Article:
Thursday, August 29, 2013

Moral Theory by Star Trek

In two rather modest pieces of dialogue, Star Trek II: The Wrath of Khan proves itself to be both far superior to its recent remake (Star Trek: Into Darkness*) and an able commentary on ethical theory.

The film opens with a test scenario that the new crew must tackle. They fail to resolve the situation, which is when Kirk appears on the scene. The captain of the trainees then has this conversation with Kirk:

                                     (fights emotion)
                             I don't believe this was a fair
                             test of my command capabilities.

                             And why not?

                             Because... there was no way to win.

                             A no-win situation is a possibility
                             every commander may face. Has that
                             never occurred to you?

                             ... No, sir. It has not.

                             How we deal with death is at least
                             as important as how we deal with
                             life, wouldn't you say?

                             As I indicated, Admiral, that
                             thought had not occurred to me.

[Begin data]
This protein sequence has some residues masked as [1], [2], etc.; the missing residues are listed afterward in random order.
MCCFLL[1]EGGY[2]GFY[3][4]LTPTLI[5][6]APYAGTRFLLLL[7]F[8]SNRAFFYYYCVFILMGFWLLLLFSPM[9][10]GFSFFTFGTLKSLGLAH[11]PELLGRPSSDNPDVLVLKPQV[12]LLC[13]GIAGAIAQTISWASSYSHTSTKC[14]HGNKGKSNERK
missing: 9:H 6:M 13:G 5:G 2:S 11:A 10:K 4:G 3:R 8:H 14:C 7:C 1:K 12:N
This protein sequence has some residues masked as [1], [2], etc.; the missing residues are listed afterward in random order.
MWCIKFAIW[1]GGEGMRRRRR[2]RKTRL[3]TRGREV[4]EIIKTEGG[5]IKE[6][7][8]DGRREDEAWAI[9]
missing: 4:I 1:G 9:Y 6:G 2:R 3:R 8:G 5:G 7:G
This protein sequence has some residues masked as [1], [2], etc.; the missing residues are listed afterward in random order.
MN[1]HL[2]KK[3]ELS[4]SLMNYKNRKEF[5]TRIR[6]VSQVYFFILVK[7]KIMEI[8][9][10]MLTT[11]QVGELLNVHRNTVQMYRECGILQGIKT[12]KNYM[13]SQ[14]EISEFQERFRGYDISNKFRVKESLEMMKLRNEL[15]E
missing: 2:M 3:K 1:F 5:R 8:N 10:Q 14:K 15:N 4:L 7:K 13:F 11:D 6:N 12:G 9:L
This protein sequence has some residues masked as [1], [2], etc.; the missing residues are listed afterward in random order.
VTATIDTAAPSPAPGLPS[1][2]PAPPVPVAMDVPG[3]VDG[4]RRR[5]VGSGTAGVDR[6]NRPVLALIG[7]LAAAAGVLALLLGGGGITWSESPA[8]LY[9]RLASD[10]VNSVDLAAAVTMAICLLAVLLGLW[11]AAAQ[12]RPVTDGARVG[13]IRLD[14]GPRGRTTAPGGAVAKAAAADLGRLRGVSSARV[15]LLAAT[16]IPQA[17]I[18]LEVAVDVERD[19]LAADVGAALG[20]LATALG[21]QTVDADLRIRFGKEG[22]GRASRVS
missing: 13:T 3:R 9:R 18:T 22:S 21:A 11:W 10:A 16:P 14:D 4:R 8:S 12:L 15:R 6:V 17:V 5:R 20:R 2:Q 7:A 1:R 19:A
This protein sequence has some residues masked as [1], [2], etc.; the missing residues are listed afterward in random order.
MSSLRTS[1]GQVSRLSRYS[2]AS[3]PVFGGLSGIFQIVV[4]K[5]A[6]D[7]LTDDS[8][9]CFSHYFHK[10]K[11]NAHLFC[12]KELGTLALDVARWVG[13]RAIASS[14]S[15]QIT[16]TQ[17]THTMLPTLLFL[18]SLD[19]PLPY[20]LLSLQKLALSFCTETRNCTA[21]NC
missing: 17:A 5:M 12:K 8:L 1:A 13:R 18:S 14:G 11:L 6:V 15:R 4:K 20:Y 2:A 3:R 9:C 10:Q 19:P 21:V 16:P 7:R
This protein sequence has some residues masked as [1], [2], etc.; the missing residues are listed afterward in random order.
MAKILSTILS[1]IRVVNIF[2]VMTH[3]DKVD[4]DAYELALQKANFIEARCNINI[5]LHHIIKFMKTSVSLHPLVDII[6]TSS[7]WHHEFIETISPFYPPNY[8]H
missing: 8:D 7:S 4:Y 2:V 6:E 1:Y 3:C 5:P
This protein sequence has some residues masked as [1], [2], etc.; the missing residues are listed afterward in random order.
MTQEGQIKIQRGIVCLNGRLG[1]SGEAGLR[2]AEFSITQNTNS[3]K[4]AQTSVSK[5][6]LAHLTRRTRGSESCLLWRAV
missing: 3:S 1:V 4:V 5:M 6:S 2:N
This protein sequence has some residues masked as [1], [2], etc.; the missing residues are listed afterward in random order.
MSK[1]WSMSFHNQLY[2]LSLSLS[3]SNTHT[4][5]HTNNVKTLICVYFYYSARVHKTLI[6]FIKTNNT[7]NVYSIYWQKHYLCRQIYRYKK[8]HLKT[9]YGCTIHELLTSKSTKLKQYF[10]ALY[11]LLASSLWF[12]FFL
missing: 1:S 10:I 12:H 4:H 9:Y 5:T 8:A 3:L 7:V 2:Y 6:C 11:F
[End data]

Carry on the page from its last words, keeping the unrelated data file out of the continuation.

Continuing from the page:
Then you have something new to think
                             about. Carry on.

Saavik is not able to leave this rest, however. Later on they continue the conversation in an elevator:
                             I wish to thank you for the high 
                             efficiency rating.

                             You earned it.

                             I did not think so.

                             You're bothered by your performance
                             on the Kobayashi Maru.

                             I failed to resolve the situation.

                             There is no correct resolution.
                             It is a test of character.

Saavik is thinking like a utilitarian, judging her actions by the outcome. Kirk, however, is from the virtue school. What matters to him is not the mechanics of determining a desired outcome but the agent, the person, and the kind of character they display.

Or at least that's what the first half of the movie would like us to believe about Kirk. Star Trek, being the ode to modernity that it is, must eventually squeeze out the virtues in favour of technological resolution to ethical quandaries. Kirk, it turns out, is even more of a utilitarian than Saavik, as he tells her that he cheated on the test in order to turn a no-win situation into a situation that could produce a successful outcome.

No comments:

Post a Comment